At the checkpoints of Nablus, Huwwara or Beit-Iba, which I know well, you never see settlers. They have nothing to do there. Sometimes they come for a photograph, but that’s pretty rare. But the Hamra Checkpoint is one of those roadblocks on a road used by settlers. They live in the Jordan Rift Valley and either work on a different side of the West Bank or in Israel proper. They pass through the checkpoint quickly, with no delay, although sometimes they will stop to exchange a few words with the soldiers. Palestinian vehicles are held for inspection. Settlers pass by with their eyes apparently shut. On Sunday of this week (April 12, 2009), a Palestinian vehicle stood stuck on the lane intended for Palestinians. Other vehicles did not dare to overtake on the lane of the settlers. They went down to the curb.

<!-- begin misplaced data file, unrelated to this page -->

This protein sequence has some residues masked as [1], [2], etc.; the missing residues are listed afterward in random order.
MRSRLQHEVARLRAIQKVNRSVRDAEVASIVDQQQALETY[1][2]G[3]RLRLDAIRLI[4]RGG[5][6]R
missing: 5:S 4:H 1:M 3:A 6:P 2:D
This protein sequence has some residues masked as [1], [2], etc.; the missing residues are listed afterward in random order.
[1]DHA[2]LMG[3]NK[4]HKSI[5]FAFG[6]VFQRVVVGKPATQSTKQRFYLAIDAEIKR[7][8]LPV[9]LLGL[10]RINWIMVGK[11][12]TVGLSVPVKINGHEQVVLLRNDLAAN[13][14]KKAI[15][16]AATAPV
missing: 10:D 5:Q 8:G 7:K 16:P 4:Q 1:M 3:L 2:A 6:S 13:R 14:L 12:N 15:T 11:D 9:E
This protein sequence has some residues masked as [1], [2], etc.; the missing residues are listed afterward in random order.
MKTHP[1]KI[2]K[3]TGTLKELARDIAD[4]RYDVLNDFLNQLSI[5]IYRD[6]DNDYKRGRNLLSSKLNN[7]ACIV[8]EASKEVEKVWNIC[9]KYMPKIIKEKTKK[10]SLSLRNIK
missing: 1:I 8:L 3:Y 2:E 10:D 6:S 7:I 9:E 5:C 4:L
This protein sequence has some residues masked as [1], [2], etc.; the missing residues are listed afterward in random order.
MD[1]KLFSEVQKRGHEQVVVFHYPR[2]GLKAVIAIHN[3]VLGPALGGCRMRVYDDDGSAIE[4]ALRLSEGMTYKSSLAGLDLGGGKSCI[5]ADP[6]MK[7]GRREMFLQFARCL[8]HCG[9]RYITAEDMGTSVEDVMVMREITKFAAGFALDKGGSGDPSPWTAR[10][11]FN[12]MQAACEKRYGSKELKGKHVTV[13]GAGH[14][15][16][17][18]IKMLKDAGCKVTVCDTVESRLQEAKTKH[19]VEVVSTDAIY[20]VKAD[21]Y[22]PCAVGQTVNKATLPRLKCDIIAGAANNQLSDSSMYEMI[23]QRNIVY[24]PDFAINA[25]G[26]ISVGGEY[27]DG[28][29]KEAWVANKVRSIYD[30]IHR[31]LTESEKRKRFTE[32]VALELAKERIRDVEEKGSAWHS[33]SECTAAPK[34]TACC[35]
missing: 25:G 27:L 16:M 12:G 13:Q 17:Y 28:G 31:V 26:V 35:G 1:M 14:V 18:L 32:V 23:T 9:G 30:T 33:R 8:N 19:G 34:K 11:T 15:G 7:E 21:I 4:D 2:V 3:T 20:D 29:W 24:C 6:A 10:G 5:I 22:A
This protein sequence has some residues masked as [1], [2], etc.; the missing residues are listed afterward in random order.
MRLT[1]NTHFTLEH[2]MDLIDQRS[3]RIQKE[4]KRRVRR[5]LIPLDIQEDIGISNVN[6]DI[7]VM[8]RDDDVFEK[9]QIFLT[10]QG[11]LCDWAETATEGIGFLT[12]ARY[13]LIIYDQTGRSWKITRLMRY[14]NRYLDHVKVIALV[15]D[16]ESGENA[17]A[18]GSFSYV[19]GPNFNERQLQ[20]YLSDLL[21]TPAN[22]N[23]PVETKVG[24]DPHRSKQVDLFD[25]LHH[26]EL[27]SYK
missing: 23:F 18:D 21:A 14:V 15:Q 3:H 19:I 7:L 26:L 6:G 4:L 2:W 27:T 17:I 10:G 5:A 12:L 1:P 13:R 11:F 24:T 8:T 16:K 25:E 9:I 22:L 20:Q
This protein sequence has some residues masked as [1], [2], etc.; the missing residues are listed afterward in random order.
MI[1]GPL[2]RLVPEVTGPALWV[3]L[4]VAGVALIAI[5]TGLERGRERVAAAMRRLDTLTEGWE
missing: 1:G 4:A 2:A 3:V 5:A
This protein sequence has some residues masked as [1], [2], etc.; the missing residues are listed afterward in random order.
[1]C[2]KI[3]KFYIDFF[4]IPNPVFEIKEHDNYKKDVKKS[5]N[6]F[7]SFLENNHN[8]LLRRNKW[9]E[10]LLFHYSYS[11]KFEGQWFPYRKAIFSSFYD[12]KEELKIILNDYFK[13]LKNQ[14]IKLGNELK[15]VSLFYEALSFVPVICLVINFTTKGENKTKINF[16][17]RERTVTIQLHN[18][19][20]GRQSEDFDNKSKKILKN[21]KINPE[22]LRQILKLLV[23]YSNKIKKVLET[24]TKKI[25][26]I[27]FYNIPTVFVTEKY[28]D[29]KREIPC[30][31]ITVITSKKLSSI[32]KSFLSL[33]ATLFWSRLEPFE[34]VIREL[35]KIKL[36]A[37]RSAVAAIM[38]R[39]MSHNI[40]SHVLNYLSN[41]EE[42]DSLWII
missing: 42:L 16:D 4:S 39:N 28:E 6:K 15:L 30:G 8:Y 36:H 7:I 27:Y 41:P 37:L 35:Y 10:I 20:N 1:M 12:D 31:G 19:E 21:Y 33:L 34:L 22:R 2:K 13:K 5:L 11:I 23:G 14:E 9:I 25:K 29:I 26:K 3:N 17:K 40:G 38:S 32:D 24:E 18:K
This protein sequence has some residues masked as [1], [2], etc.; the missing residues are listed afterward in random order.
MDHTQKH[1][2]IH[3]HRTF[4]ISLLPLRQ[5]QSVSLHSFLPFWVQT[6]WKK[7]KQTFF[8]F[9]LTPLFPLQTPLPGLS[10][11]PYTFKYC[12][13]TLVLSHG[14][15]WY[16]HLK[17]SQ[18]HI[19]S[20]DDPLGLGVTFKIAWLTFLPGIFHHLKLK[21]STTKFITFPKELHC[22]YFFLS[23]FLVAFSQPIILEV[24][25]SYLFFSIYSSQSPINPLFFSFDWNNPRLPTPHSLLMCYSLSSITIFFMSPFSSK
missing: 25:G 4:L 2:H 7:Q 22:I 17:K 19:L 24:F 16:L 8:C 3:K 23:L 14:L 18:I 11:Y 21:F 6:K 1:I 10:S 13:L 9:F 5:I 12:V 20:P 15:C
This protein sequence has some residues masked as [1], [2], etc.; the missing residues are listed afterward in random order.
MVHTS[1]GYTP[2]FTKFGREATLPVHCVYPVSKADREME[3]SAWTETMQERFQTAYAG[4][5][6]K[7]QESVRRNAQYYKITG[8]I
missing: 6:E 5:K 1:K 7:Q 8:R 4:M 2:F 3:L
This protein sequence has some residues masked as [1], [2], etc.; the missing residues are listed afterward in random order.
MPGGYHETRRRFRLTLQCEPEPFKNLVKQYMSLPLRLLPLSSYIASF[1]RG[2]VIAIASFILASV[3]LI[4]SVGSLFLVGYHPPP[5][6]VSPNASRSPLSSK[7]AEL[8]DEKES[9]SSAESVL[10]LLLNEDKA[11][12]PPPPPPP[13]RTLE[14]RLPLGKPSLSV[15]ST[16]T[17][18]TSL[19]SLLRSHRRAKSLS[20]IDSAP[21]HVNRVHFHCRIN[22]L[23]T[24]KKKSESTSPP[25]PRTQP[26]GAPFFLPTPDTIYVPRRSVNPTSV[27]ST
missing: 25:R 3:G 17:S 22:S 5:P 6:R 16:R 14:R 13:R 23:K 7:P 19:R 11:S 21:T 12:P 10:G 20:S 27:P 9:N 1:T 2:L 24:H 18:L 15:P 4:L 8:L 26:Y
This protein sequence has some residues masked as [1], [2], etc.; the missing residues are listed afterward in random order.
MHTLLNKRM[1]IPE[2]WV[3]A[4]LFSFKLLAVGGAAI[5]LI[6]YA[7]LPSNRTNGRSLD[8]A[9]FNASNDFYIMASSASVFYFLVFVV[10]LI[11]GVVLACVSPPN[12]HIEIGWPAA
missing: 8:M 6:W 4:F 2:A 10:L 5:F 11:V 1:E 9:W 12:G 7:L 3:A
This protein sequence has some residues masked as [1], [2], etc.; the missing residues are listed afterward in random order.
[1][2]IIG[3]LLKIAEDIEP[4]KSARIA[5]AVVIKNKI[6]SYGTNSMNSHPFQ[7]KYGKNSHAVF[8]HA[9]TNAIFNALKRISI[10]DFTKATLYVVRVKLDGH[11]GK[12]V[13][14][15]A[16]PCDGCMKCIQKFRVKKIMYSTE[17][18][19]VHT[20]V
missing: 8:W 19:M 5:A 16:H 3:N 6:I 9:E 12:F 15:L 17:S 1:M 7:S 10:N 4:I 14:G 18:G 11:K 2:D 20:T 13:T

At Ma’aleh Ephraim checkpoint on Tuesday, March 31, 2009, a settler stopped to pray. Seven Palestinians stood there handcuffed. It didn’t bother him. A few dozen vehicles of settlers passed by. It didn’t bother them either. Some of them stopped to ask me what I was doing there (or call me a whore).
How do parents explain to their children the daily sight of a vehicle stopped, a man lifting his shirt, turning around, having his bag examined, groceries examined, an ID presented, and all this while the road is open for them. What does a mother tell her son? Children don’t always look away when they’re supposed to.